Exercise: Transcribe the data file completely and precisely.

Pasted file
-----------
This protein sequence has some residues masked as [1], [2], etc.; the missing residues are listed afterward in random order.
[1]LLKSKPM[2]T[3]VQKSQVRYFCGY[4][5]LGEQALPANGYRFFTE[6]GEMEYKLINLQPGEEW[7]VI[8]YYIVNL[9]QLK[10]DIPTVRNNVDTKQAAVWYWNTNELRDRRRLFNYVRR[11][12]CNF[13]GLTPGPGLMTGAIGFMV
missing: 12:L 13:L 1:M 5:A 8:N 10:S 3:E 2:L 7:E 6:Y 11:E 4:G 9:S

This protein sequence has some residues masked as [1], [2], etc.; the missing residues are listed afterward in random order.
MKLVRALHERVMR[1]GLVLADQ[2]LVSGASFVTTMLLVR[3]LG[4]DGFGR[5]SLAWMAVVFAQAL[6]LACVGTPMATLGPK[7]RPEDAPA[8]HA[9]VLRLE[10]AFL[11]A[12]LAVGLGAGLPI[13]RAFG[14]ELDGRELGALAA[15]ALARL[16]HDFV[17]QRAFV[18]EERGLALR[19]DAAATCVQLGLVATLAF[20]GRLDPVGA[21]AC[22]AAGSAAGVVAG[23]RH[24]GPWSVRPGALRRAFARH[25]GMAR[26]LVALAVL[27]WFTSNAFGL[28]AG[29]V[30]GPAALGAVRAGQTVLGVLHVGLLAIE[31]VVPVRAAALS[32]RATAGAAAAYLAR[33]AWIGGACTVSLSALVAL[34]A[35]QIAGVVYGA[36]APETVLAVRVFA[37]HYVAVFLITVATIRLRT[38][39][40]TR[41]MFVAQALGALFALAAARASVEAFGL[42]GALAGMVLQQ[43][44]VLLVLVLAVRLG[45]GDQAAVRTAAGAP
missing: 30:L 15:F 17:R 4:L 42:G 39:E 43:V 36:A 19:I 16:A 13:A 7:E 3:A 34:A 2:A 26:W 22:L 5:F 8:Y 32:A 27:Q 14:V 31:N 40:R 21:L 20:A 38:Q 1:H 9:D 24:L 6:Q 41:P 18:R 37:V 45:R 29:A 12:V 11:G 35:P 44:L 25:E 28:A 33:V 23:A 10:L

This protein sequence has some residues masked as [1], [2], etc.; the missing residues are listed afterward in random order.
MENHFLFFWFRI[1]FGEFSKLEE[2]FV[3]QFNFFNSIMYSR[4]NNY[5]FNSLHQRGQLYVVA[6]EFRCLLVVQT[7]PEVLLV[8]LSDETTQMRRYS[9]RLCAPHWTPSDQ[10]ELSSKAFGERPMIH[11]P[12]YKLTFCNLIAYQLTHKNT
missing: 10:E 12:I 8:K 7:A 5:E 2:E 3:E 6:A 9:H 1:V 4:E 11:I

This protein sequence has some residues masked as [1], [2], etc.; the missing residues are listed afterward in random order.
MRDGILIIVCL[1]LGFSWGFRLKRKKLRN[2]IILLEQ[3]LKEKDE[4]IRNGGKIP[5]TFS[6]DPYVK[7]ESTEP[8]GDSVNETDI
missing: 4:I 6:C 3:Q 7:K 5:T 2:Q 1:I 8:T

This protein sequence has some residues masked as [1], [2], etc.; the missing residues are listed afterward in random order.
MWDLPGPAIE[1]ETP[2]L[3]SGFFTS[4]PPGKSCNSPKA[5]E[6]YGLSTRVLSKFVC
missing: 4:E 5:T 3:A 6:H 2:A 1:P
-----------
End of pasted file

This protein sequence has some residues masked as [1], [2], etc.; the missing residues are listed afterward in random order.
[1]LLKSKPM[2]T[3]VQKSQVRYFCGY[4][5]LGEQALPANGYRFFTE[6]GEMEYKLINLQPGEEW[7]VI[8]YYIVNL[9]QLK[10]DIPTVRNNVDTKQAAVWYWNTNELRDRRRLFNYVRR[11][12]CNF[13]GLTPGPGLMTGAIGFMV
missing: 12:L 13:L 1:M 5:A 8:N 10:S 3:E 2:L 7:E 6:Y 11:E 4:G 9:S

This protein sequence has some residues masked as [1], [2], etc.; the missing residues are listed afterward in random order.
MKLVRALHERVMR[1]GLVLADQ[2]LVSGASFVTTMLLVR[3]LG[4]DGFGR[5]SLAWMAVVFAQAL[6]LACVGTPMATLGPK[7]RPEDAPA[8]HA[9]VLRLE[10]AFL[11]A[12]LAVGLGAGLPI[13]RAFG[14]ELDGRELGALAA[15]ALARL[16]HDFV[17]QRAFV[18]EERGLALR[19]DAAATCVQLGLVATLAF[20]GRLDPVGA[21]AC[22]AAGSAAGVVAG[23]RH[24]GPWSVRPGALRRAFARH[25]GMAR[26]LVALAVL[27]WFTSNAFGL[28]AG[29]V[30]GPAALGAVRAGQTVLGVLHVGLLAIE[31]VVPVRAAALS[32]RATAGAAAAYLAR[33]AWIGGACTVSLSALVAL[34]A[35]QIAGVVYGA[36]APETVLAVRVFA[37]HYVAVFLITVATIRLRT[38][39][40]TR[41]MFVAQALGALFALAAARASVEAFGL[42]GALAGMVLQQ[43][44]VLLVLVLAVRLG[45]GDQAAVRTAAGAP
missing: 30:L 15:F 17:R 4:L 42:G 39:E 43:V 36:A 19:I 16:A 13:A 7:E 3:A 34:A 2:A 26:W 22:L 5:F 8:Y 32:A 27:Q 14:V 31:N 40:R 21:L 20:A 38:Q 1:H 9:D 24:L 6:Q 41:P 18:R 37:V 45:R 29:A 12:V 11:G 35:P 44:L 25:E 28:A 33:V 23:A 10:L

This protein sequence has some residues masked as [1], [2], etc.; the missing residues are listed afterward in random order.
MENHFLFFWFRI[1]FGEFSKLEE[2]FV[3]QFNFFNSIMYSR[4]NNY[5]FNSLHQRGQLYVVA[6]EFRCLLVVQT[7]PEVLLV[8]LSDETTQMRRYS[9]RLCAPHWTPSDQ[10]ELSSKAFGERPMIH[11]P[12]YKLTFCNLIAYQLTHKNT
missing: 10:E 12:I 8:K 7:A 5:E 2:E 3:E 6:A 9:H 1:V 4:E 11:I

This protein sequence has some residues masked as [1], [2], etc.; the missing residues are listed afterward in random order.
MRDGILIIVCL[1]LGFSWGFRLKRKKLRN[2]IILLEQ[3]LKEKDE[4]IRNGGKIP[5]TFS[6]DPYVK[7]ESTEP[8]GDSVNETDI
missing: 4:I 6:C 3:Q 7:K 5:T 2:Q 1:I 8:T

This protein sequence has some residues masked as [1], [2], etc.; the missing residues are listed afterward in random order.
MWDLPGPAIE[1]ETP[2]L[3]SGFFTS[4]PPGKSCNSPKA[5]E[6]YGLSTRVLSKFVC
missing: 4:E 5:T 3:A 6:H 2:A 1:P